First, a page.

The acute response of muscle protein synthesis (MPS) to resistance exercise and nutrition is often used to inform recommendations for exercise programming and dietary interventions, particularly protein nutrition, to support and enhance muscle growth with training. Those recommendations are worthwhile only if there is a predictive relationship between the acute response of MPS and subsequent muscle hypertrophy during resistance exercise training. The metabolic basis for muscle hypertrophy is the dynamic balance between the synthesis and degradation of myofibrillar proteins in muscle. There is ample evidence that the process of MPS is much more responsive to exercise and nutrition interventions than muscle protein breakdown. Thus, it is intuitively satisfying to translate the acute changes in MPS to muscle hypertrophy with training over a longer time frame. Our aim is to examine and critically evaluate the strength and nature of this relationship. Moreover, we examine the methodological and physiological factors related to measurement of MPS and changes in muscle hypertrophy that contribute to uncertainty regarding this relationship. Finally, we attempt to offer recommendations for practical and contextually relevant application of the information available from studies of the acute response of MPS to optimize muscle hypertrophy with training.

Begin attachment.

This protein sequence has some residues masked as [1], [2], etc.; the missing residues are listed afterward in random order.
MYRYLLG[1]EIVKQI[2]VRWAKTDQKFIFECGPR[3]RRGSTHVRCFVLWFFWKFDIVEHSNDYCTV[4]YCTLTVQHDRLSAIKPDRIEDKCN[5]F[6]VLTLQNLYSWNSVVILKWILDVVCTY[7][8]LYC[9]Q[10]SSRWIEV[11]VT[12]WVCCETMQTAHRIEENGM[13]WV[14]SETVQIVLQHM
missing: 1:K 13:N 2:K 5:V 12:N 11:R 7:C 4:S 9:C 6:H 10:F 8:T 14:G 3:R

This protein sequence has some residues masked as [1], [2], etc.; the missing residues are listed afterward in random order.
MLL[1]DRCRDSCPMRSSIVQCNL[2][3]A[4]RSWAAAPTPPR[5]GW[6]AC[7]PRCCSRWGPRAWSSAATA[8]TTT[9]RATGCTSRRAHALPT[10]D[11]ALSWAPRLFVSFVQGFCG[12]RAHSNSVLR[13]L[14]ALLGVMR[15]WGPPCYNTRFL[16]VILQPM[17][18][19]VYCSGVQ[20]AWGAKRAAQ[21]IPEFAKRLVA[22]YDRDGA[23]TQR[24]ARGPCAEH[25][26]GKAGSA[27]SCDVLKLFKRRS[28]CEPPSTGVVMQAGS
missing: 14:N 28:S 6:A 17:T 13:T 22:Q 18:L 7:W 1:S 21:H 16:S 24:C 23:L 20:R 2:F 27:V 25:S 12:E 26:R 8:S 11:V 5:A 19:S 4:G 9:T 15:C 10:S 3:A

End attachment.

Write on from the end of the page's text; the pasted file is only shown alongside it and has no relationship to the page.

Kobe C. Houtmeyers, Arne Jaspers, and Pedro Figueiredo